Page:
Research priorities for the COVID‐19 pandemic and beyond: A call to action for psychological science

Daryl O'Connor, John Aggleton , Bhismadev Chakrabarti , Cary Cooper, Cathy Creswell , Sandra Dunsmuir, Susan Fiske , Susan Gathercole, Brendan Gough , Jane Ireland , Marc Jones, Adam Jowett, Carolyn Kagan, Maria Karanika‐Murray , Linda Kaye, Veena Kumari , Stephan Lewandowsky, Stafford Lightman, Debra Malpass , Elizabeth MeinsPaul Morgan , Lisa Morrison Coulthard, Stephen Reicher, Daniel Schacter, Susan Sherman, Victoria Simms , Antony Williams , Til Wykes, Christopher Armitage

Research output: Contribution to journalArticlepeer-review

143 Citations (Scopus)
58 Downloads (Pure)


The severe acute respiratory syndrome coronavirus‐2 (SARS‐CoV‐2) that has caused the coronavirus disease 2019 (COVID‐19) pandemic represents the greatest international biopsychosocial emergency the world has faced for a century, and psychological science has an integral role to offer in helping societies recover. The aim of this paper is to set out the shorter‐ and longer‐term priorities for research in psychological science that will (a) frame the breadth and scope of potential contributions from across the discipline; (b) enable researchers to focus their resources on gaps in knowledge; and (c) help funders and policymakers make informed decisions about future research priorities in order to best meet the needs of societies as they emerge from the acute phase of the pandemic. The research priorities were informed by an expert panel convened by the British Psychological Society that reflects the breadth of the discipline; a wider advisory panel with international input; and a survey of 539 psychological scientists conducted early in May 2020. The most pressing need is to research the negative biopsychosocial impacts of the COVID‐19 pandemic to facilitate immediate and longer‐term recovery, not only in relation to mental health, but also in relation to behaviour change and adherence, work, education, children and families, physical health and the brain, and social cohesion and connectedness. We call on psychological scientists to work collaboratively with other scientists and stakeholders, establish consortia, and develop innovative research methods while maintaining high‐quality, open, and rigorous research standards.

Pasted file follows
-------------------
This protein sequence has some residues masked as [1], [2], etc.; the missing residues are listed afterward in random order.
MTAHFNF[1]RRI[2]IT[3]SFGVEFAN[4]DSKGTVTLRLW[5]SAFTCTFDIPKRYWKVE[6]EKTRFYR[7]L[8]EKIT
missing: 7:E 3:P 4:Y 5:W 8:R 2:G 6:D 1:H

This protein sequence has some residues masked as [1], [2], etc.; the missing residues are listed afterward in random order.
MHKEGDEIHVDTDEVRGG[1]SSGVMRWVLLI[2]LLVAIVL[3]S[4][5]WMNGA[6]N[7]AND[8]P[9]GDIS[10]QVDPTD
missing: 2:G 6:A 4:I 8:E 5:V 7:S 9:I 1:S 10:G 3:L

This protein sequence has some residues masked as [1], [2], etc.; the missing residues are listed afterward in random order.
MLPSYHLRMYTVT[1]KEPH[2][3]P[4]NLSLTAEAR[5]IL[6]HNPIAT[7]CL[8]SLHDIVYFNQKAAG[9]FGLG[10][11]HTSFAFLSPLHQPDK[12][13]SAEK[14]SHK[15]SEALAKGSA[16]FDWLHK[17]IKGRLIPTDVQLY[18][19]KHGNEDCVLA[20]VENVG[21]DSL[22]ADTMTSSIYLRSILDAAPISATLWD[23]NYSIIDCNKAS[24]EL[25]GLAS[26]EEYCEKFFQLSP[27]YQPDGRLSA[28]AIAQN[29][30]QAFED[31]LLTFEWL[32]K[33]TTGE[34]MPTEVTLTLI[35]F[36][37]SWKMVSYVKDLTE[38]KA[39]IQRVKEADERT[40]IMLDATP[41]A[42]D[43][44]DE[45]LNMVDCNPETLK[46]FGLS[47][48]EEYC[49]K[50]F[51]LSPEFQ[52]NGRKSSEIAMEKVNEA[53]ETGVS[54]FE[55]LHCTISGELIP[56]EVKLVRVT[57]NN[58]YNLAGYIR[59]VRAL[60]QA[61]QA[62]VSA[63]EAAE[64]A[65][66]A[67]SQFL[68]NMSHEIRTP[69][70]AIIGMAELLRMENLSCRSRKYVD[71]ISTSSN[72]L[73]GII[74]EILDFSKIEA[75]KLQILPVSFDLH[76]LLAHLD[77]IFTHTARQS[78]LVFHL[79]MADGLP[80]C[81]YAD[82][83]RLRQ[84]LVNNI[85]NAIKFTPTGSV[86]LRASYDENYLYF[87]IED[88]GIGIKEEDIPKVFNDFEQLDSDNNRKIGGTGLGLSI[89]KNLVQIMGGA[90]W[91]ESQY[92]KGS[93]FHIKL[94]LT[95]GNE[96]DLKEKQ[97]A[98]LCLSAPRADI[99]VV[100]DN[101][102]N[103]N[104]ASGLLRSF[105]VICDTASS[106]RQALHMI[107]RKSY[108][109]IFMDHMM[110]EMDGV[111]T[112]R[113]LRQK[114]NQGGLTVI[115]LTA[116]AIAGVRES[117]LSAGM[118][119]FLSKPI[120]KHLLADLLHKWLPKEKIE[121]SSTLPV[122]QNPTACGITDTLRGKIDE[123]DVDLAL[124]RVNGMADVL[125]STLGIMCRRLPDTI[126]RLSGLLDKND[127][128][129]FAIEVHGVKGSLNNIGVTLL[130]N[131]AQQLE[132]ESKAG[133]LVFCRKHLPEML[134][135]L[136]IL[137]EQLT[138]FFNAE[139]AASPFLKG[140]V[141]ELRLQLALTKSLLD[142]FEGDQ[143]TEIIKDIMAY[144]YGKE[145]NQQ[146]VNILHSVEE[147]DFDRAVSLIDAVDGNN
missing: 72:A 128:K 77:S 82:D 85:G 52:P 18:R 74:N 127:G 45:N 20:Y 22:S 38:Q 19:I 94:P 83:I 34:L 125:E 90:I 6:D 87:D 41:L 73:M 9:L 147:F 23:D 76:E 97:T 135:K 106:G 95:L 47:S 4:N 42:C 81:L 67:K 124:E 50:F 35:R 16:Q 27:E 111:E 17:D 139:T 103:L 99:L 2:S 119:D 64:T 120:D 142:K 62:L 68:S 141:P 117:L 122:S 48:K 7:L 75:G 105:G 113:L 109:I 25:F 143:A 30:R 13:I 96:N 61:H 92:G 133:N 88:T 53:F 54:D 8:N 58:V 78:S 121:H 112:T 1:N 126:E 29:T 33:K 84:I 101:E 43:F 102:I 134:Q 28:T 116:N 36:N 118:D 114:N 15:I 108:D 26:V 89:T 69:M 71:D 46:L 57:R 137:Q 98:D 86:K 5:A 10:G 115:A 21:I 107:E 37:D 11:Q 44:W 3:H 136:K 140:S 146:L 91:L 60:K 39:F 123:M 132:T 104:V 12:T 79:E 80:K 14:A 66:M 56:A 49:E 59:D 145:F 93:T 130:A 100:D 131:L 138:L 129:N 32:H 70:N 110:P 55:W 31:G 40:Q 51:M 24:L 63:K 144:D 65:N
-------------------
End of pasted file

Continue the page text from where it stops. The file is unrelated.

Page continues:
Original languageEnglish
Article numbere12468
Pages (from-to)603-629
Number of pages27
JournalBritish Journal of Psychology
Issue number4
Early online date19 Jul 2020
Publication statusPublished - 1 Nov 2020

Bibliographical note

© 2020 The Authors. British Journal of Psychology published by John Wiley & Sons Ltd on behalf of British Psychological Society

This is an open access article under the terms of the Creative Commons Attribution License, which permits use, distribution and reproduction in any medium, provided the original work is properly cited.


  • COVID-19
  • behaviour change
  • children
  • education
  • families
  • health
  • human development
  • mental health
  • neuroscience
  • pandemic
  • psychological science
  • psychology
  • school
  • stress
  • trauma
  • work

ASJC Scopus subject areas

  • Psychology(all)


Dive into the research topics of 'Research priorities for the COVID‐19 pandemic and beyond: A call to action for psychological science'. Together they form a unique fingerprint.

Cite this